Earlier this week I switched my RSS reader from Bloglines to Google Reader.
I’d been meaning to check out Google Reader for months, if not years, but had never gotten around to it, as Bloglines was serving me well enough for what I needed, and I’d gotten used to its quirks.
But over the past couple weeks, Bloglines started failing at its primary purpose, delivering RSS feeds on demand, as it stopped properly updating feeds. It didn’t bother me too much at first as I was busy enough that reading blogs was a luxury, but it was starting to get annoying. And then somebody twittered about a TechCrunch article describing how Bloglines users were fleeing to Google Reader, which provided instructions on making the move. Ten seconds later, I was moved to Google Reader, and now I probably won’t go back.
Let’s parse out what happened here, as I think it’s instructive.
- A few years ago, I started reading enough blogs that updated infrequently that checking them one by one was becoming ridiculous. So I started looking for an RSS reader, and chose Bloglines as it met my requirements well enough at the time (Barry Schwartz, of The Paradox of Choice, would call this “satisficing” – speaking of which, I need to review that book at some point). In particular, it was web-based so that I could read blogs from work or home without duplication, which was the key differentiator from Thunderbird, the other major contender.
- I stuck with the choice for several years, even as bits of it started to annoy me, as the perceived switching costs were too high. Given that there are no lock-in effects in this software (no data that I couldn’t export), the switching costs were purely cognitive. In other words, the cognitive effort of switching was the major lock-in for this product. Also, the benefits of switching were minimal – Bloglines was meeting my needs, so it was unclear how other software would be better in that core functionality.
- Once Bloglines started to fail in its primary purpose (making it easy for me to see the latest in my desired feeds), the benefit of switching became relatively greater (other RSS readers were succeeding where Bloglines was failing).
- Once I read the TechCrunch article, I had “social proof”, the term Cialdini uses to label our tendency to want to see others doing something before doing it ourselves. Knowing that there were dozens of other people making me the same switch helped convince me to make the jump. That was the critical tipping point.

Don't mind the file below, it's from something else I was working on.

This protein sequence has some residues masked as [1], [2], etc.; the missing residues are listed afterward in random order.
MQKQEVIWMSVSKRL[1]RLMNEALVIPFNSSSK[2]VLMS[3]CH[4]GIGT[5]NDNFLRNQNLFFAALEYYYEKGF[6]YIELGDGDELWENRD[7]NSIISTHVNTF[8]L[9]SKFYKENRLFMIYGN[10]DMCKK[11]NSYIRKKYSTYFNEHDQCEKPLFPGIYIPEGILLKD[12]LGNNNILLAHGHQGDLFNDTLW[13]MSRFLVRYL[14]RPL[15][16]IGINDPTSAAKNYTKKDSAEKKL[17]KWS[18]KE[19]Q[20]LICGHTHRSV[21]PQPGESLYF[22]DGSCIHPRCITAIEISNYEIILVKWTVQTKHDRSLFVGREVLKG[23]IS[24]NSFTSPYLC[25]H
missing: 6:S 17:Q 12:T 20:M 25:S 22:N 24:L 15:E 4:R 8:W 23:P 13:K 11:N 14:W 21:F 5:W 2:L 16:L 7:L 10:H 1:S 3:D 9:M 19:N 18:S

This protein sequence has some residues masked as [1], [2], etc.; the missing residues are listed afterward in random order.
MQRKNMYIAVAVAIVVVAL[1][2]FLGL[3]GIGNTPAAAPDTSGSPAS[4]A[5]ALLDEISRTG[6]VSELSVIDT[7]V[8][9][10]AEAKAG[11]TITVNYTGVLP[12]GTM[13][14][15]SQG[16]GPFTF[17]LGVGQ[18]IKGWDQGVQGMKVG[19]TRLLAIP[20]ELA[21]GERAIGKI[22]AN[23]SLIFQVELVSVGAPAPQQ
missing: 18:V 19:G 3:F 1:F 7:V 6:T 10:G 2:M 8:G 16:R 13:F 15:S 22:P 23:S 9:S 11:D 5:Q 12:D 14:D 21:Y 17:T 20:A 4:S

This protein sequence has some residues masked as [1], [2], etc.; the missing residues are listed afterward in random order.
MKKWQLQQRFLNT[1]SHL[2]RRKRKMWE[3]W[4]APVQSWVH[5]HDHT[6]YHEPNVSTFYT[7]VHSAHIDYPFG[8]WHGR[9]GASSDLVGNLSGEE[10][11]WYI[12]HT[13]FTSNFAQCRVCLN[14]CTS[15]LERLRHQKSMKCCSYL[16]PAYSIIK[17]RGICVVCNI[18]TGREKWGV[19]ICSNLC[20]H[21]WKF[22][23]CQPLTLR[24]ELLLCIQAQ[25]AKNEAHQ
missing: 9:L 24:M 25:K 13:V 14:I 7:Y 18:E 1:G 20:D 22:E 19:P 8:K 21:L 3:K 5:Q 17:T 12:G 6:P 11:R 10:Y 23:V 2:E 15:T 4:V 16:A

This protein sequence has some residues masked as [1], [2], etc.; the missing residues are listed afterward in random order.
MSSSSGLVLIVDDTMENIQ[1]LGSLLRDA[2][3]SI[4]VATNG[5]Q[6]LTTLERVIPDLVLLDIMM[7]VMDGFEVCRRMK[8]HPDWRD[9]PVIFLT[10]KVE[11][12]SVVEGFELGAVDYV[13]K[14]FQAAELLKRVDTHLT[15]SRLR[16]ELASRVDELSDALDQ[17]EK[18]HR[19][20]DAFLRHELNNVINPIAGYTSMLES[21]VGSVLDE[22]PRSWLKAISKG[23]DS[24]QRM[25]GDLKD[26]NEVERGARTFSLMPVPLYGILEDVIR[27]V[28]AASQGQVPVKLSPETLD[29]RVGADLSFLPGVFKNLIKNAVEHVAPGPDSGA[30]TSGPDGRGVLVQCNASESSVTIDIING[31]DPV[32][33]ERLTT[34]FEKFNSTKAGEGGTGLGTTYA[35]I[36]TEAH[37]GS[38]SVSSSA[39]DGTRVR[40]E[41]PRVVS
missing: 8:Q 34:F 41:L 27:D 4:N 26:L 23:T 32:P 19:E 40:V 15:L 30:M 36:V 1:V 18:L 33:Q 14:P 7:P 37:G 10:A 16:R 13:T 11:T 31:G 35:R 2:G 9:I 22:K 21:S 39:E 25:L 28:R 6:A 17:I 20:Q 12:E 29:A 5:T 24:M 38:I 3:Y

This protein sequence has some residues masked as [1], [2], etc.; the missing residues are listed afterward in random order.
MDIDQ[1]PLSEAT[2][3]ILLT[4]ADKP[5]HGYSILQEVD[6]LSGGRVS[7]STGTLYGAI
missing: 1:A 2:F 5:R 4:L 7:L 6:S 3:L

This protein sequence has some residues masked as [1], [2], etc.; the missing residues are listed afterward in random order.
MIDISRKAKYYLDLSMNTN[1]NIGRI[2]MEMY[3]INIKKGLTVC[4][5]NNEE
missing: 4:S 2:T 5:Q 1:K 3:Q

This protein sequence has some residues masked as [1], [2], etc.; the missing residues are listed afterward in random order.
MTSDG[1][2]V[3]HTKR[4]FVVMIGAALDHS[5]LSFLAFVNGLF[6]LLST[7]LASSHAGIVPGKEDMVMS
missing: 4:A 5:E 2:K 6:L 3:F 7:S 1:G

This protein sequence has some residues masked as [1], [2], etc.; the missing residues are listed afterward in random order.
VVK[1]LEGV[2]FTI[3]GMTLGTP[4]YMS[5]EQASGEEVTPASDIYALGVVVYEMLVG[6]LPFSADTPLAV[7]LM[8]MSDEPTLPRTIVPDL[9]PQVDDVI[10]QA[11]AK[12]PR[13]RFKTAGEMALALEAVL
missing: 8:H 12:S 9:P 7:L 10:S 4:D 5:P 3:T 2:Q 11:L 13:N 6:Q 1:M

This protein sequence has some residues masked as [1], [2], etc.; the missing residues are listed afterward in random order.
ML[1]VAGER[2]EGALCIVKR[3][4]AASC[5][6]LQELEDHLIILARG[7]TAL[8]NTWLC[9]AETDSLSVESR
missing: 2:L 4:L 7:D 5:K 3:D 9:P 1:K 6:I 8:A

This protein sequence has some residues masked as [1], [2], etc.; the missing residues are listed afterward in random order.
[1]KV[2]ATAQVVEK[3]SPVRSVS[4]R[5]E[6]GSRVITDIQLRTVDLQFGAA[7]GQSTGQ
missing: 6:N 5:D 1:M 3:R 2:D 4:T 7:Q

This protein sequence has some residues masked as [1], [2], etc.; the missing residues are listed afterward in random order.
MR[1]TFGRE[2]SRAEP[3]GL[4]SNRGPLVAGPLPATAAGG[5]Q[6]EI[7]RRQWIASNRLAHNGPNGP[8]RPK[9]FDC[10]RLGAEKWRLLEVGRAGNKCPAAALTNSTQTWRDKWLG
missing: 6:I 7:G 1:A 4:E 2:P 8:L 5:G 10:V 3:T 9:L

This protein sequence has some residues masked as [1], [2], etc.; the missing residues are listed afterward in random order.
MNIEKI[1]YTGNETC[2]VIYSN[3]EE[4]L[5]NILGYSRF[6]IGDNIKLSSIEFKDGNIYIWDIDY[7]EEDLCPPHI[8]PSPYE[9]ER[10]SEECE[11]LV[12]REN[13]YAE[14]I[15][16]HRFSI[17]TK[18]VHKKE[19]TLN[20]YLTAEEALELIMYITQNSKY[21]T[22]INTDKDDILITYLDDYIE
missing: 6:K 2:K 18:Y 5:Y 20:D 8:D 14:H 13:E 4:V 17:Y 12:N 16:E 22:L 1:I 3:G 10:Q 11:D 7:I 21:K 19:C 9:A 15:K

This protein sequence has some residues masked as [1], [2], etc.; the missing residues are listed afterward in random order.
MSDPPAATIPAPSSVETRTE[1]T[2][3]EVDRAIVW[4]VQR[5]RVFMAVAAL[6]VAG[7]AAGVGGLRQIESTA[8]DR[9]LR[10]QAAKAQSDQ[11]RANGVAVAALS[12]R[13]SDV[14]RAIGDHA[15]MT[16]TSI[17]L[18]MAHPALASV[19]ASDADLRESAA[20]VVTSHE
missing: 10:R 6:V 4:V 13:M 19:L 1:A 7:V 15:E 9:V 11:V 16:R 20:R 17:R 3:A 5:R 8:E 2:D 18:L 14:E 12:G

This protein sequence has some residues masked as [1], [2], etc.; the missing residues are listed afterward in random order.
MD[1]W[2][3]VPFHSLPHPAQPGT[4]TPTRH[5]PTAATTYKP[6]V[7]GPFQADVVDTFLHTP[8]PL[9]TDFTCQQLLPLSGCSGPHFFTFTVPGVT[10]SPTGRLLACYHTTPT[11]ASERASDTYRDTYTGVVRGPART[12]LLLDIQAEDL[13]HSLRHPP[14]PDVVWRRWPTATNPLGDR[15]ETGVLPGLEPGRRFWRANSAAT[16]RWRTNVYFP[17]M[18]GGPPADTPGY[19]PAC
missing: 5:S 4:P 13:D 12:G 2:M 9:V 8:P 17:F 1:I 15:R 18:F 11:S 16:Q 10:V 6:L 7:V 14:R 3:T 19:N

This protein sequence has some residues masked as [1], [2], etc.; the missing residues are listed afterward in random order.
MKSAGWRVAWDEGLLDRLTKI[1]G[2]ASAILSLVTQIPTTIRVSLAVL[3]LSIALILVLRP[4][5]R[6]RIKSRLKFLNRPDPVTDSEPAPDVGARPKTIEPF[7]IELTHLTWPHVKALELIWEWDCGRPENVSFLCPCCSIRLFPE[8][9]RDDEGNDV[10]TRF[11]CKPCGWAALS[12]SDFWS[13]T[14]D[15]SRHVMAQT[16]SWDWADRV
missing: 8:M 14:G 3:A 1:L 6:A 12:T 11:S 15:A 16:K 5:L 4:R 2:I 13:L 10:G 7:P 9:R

- The actual switch took about ten seconds (export from Bloglines, import into Google Reader). To reiterate, the effort of switching had nothing to do with the actual work it would take to switch – it was the cognitive effort of having to re-open a decision that I had already made.
What’s my point here? In the Web world, switching is often fairly painless, as most vendors provide a way to easily get one’s data out of their system (and if they don’t, that’s a bad sign). Companies are generally relying on us to pick a system and get comfortable with it, so that habit and the perceived cognitive effort of making a change is a far greater impediment to switching than other possible lock-in effects. In such a situation, the company has to never make it easier to contemplate the switch; in other words, if the company continues to fulfill its value proposition to the user, users will stick around, but as soon as they lapse, users may leave in droves (as appears to be happening to Bloglines).
Another way of thinking about it is that the game between companies and users is all played in people’s minds. While economists may believe that people are rationally maximizing their potential economic gain, most of us are far less rational in our decision-making. We use brand names over equivalent generics because of advertising or because we “trust” the brand name more. We stick with products or services that are clearly inferior to newer ones because it’s too much effort to re-open the decision we originally made. Companies that understand this game will be telling stories to convince people to use their products or services, rather than trying to convince them with data. For instance, the book Positioning is all about creating new primary needs in the minds of consumers to give them the necessary impetus to switch.
So focus on the value proposition your company offers to its customers. If you can make sure that the value of your product keeps on increasing, you can benefit from the perceived effort of switching and keep customers even in situations where they might rationally choose another product or service. Ideally, of course, your product is the best in class, but every little edge counts, right?
Now I just have to get over the cognitive effort of switching from Windows to Mac…
P.S. I have been at Google for exactly one month as of today. Crazy how the time flies!